One well-known tenet in psychology is that of confirmation bias, which states that people seek out information that confirms what they already know. It certainly explains contemporary American politics and the 2012 presidential election, in which people seek out news channels and websites that fall into line with their already-held beliefs.

That idea of confirmation bias is why it is so difficult to persuade anyone, whether it is voters, consumers, a jury, or your parents, of anything that they do not already think. Now, researchers have found that if you want to convince anyone of something with the use of a proposal or another written document, using funny, frustrating, or otherwise unusual fonts will give you a way in.

The studies were conducted by Ivan Hernandez and Jesse Lee Preston from the University of Illinois, Urbana-Champaign. They found that people's polarized attitudes were likely to melt away if they were forced to read something with a font that was difficult to read. Because they had to slow down in order to comprehend what they were reading, it made it more likely that they would approach the material with an open mind.

The first experiment looked at 133 undergraduate students. The study began by asking participants to fill out questionnaires that identified how politically liberal or conservative they were. Then they had to read a short article in favor of capital punishment. Half of the group had to read it in standard 12-point Times New Roman font (high fluency), and the other half read it in light gray, bold Italicized Haettenschweiler font (low fluency). Previous research had found the font was difficult to process. Then all participants had to answer questions on the article, about how intelligent they found it and how they thought that the facts were presented.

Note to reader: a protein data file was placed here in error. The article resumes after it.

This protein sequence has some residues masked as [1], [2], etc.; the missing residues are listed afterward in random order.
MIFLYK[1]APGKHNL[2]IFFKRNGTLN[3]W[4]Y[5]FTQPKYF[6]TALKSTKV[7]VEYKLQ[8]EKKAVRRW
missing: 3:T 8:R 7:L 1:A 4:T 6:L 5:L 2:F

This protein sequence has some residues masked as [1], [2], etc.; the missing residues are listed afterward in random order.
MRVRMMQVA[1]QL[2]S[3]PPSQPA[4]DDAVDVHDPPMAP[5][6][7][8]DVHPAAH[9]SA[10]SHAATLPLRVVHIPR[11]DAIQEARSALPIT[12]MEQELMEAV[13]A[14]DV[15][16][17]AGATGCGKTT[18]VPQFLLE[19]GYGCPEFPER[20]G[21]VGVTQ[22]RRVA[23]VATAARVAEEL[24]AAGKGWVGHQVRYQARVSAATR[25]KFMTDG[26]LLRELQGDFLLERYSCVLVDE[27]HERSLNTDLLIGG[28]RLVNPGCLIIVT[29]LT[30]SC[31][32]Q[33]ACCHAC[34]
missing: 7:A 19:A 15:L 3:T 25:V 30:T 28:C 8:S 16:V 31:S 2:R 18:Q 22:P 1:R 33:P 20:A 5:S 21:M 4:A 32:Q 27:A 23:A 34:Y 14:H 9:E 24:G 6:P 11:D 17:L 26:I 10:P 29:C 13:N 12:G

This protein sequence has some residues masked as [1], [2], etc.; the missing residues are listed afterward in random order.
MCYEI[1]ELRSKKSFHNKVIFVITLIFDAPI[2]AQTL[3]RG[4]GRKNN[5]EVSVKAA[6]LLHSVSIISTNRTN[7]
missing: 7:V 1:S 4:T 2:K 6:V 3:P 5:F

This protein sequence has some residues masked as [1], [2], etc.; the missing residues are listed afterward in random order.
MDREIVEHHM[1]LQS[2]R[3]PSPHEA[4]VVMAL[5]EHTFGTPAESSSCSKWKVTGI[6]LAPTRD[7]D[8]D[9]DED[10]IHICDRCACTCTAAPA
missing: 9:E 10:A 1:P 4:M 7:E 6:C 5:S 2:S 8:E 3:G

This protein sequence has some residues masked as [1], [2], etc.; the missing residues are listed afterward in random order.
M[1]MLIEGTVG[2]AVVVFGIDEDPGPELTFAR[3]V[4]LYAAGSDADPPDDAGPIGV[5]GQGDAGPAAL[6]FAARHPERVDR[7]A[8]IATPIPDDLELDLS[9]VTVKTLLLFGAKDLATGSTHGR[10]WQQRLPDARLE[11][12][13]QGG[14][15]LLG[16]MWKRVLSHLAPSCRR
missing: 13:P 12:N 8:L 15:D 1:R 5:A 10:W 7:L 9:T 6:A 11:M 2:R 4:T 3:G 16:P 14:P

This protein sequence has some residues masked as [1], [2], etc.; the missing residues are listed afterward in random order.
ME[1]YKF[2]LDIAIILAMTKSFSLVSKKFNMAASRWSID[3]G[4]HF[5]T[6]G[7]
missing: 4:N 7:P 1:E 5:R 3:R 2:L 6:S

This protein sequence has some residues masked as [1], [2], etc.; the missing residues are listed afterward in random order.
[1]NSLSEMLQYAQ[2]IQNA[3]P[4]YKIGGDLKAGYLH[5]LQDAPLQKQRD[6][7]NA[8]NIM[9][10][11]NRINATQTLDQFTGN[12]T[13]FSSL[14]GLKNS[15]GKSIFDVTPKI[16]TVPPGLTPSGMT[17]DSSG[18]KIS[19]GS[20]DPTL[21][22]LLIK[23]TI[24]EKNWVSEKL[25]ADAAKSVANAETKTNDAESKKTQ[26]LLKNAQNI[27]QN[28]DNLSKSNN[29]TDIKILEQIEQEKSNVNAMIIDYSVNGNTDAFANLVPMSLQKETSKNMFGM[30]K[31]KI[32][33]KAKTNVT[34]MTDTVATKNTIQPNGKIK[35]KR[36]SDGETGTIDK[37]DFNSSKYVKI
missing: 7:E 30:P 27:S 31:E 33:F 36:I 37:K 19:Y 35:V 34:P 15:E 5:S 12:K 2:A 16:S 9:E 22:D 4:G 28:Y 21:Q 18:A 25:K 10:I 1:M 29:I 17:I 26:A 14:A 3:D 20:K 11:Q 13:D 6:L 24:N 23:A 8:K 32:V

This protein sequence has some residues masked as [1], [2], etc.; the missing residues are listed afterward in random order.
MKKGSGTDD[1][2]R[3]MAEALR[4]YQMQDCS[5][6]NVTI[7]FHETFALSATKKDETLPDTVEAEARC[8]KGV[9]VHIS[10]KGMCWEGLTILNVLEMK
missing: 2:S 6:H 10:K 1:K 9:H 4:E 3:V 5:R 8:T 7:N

They found that when the issue was presented fluently, liberals were strongly against the article and conservatives were strongly for it. But when the statement was difficult to read, those differences disappeared.

The second study was conducted on a wider group of people. The online panel of 398 people was tasked with reading about a man charged with robbery. Half were given positive traits about him, and were conditioned to be positively biased toward him. The other half were given negative traits, and were biased against him. Then they were given an unbiased account of the case. Half read it in 16-point Times New Roman font; the other half were given a copy that had been written in 12-point Times New Roman font and then photocopied three times, so that it was just barely legible.

When researchers asked the panel to give the man a verdict, those biased against the man and who had read the case in a clear font rushed to declare him guilty. Those who were biased against him and who had read the photocopied version were more on the fence.

But there is an exception: when people were rushed into a decision or needed to rely on memory, they fell onto their biases, no matter what the font looked like.

So, after the election, maybe all of Congress' bills should be written in Mistral. That way, Congress members will be more likely to actually reflect on the issues rather than adhering to their own biases.

The research was published in the Journal of Experimental Social Psychology.